Therefore, it is imperative that each H-1B sponsor make sure that their filings are accurate.  If any amendments need to be made to reflect material changes in an already approved H-1B petition, such as change in work location or changes in job duties, the employer must timely file an H-1B amendment to reflect such changes.  Failure to take these duties responsibly can result in monetary penalties as well as criminal prosecution.

Obama’s Stimulus Plan and Its Effect on H-1B Visa Applications

On February 17, 2009, President Obama signed the American Recovery and Reinvestment Act of 2009 containing the Sanders H-1B amendment.  The Sander H-1B amendment prohibits the sponsoring of H-1B visas by organizations that received funding of through the Emergency Economic Stimulus Act of 2008 (TARP money) unless the organization complies with the requirements of H-1B dependent employers for the next two years.

H-1B dependent employers are defined as employers with:

1.  25 or fewer full time equivalent employees in the US and employ more than seven H-1B visa holders; or

2.  26-50 full time equivalent employees in the US and employ more than 12 H-1B visa holders; or

3.  have more than 50 full time equivalent employees in the US and employ at least 15% of their workforce with H-1B visa holders.

H-1B dependent employers must make certain attestations with regard to US worker displacement, recruitment and hiring. The American Immigration Lawyers Assication (AILA) recently posted a press release stating that these attestation requirements “saddles TARP fund recipients with strict regulations for hiring foreign workers under the H-1B program that are so cumbersome as to amount to an out-and-out prohibition.”

Notwithstanding AILA’s position, this is actually good news for many prospecitve H-1B visa applicants who intend to file this April 2009 for FY2010.  Last April, USCIS was overwhelmed with H-1B applications and the 65,000 H-1B Visa Cap was met in the very first week and tens of thousands of applications were rejected through a lottery system.  If the Sanders amendment precents the large financial firms from applying as AILA as predicted, there will be many more available H-1B visas for applicants from smaller US companies.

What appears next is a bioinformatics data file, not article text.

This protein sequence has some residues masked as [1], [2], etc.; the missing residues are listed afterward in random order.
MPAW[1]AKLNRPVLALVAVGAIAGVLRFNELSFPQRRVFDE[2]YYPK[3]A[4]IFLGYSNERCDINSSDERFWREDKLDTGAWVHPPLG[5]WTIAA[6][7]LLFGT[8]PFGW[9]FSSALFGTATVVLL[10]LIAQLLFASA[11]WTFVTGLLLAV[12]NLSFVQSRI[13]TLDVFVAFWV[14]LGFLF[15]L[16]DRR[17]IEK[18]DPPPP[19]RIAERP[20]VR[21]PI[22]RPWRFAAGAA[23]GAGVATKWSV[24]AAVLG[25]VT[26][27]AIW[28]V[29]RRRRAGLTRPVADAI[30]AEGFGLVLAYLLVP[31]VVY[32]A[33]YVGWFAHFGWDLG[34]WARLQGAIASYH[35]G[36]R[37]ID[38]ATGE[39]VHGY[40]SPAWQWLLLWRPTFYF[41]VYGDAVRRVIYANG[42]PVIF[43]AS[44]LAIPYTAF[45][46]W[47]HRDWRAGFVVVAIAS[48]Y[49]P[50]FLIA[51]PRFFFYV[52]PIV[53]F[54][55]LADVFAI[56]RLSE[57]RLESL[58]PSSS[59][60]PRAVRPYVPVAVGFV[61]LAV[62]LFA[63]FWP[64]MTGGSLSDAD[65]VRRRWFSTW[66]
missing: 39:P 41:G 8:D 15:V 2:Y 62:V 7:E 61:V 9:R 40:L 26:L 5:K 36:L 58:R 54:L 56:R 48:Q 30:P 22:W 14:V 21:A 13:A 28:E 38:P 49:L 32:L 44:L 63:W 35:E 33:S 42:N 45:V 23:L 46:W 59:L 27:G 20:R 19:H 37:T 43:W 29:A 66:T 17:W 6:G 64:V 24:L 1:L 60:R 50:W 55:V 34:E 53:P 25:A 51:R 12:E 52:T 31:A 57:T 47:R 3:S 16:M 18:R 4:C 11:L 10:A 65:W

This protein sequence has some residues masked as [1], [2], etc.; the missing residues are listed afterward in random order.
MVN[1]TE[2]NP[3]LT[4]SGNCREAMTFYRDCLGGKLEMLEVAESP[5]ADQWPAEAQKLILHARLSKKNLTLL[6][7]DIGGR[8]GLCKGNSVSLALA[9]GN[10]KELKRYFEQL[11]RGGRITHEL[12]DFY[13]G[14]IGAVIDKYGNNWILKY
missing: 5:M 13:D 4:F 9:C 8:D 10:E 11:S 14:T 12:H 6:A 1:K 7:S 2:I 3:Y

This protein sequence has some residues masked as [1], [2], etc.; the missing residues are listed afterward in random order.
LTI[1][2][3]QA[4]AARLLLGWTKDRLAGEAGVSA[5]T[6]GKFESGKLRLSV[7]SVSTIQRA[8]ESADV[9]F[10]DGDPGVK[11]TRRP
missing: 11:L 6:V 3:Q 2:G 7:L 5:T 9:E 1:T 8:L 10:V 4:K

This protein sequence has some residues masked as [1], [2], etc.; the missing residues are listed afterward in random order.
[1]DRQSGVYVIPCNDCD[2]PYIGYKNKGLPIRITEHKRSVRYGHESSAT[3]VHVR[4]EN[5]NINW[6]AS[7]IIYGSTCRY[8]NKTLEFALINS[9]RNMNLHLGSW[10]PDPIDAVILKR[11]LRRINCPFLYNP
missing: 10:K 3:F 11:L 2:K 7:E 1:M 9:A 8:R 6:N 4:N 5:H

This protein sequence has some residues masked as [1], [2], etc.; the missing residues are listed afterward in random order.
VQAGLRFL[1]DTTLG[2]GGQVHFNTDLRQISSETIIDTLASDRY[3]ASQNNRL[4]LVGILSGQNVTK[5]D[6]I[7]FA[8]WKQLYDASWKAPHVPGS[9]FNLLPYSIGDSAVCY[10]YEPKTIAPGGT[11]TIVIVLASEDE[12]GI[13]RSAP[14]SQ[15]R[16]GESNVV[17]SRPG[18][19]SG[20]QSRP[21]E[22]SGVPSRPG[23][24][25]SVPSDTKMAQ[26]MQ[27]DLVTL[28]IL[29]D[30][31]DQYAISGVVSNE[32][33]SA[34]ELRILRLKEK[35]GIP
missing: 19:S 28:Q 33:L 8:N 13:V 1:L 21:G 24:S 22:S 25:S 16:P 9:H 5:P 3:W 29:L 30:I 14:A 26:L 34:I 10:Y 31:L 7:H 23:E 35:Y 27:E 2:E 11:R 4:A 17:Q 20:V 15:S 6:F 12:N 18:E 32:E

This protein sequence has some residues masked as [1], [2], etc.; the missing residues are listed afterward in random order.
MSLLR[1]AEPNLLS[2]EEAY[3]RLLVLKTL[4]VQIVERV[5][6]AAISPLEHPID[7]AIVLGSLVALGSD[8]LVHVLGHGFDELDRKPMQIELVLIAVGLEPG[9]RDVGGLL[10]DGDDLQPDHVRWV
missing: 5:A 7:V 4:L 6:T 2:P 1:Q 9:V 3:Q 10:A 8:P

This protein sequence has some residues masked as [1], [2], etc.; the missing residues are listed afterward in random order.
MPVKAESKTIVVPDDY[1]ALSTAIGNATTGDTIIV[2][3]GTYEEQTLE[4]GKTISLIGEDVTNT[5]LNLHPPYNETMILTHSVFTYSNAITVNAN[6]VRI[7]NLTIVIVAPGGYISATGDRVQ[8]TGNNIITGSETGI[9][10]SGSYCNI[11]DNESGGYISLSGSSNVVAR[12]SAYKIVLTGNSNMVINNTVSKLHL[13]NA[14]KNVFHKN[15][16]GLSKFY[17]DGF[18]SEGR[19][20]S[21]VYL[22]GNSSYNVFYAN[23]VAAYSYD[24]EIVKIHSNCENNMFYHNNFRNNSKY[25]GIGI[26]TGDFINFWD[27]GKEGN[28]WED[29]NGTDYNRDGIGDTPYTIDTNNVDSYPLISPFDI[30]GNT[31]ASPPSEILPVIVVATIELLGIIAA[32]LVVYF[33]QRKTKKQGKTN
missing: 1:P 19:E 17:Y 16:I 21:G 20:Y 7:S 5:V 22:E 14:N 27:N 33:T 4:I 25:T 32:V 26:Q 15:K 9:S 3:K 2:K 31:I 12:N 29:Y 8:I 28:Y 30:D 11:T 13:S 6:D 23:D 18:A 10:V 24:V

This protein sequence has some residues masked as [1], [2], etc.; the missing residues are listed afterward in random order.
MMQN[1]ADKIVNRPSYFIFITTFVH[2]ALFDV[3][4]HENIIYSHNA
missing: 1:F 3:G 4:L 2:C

H-1B Visa Transfers

Many H-1B visa holders are under the impression that there is a “grace period” following the conclusion of their stay in H-1B visa status. Most believe that if they are laid off, fired or otherwise terminated that they have 30, 60 or even 90 days to find a new H-1B sponsor or just to gather their things and leave the country. This is not the case.

If the H-1B visa status terminates because the I-94 expires and there is no application for extension or transfer, then the H-1B visa holder has a grace period of 10 days, if and only if an extra 10 days is granted by US Customs and Border Protection (CBP) when the H-1B visa holder enters the United States.

If the H-1B visa holder is fired or terminated then he or she is out of status immediately. In fact, the petitioning employer is required to notify USCIS of the date of termination. If the H-1B holder is not employed by the petitioning employer and has not filed an application to transfer the H-1B visa to another company then he or she is out of status and may be accruing unlawful presence. Matter of Lee, 11 I. & N. Dec. 601 (Reg. Comm. 1966). However, USCIS has some discretion pursuant to 8 CFR 214.1(c)(4) and may allow an application for H-1B visa transfer if filed within 30 days of termination.

H-1B visa transfers are governed by INA § 214(n) and allows an H-1B visa holder to “port” to a new employer if these four requirements are met:

    1. The foreign national was lawfully admitted

    2. the new petition is “nonfrivolous”

    3. the new petition was filed before the date of expiration of period of authorized stay

    4. subsequent to lawful admission, the foreign national has not been employed without authorization

“Port” or H-1B portability means that a H-1B holder may work for a new H-1B petitioner upon the filing of an application to transfer to the new employer so long as the four requirements are met. The H-1B holder may attempt to port, even 30 days after their previous H-1B employment was terminated relying on 8 CFR 214.1(c)(4), and work for the new H-1B visa employer upon filing the application. In this case the H-1B visa holder would be legally authorized to work for the new petitioning employer at least until the application is adjudicated. Should the transfer application be denied, the alien would be required to depart the US. If the application is successful, he or she may continue to work for the new employer for the duration of the new authorized stay as shown on the new I-94.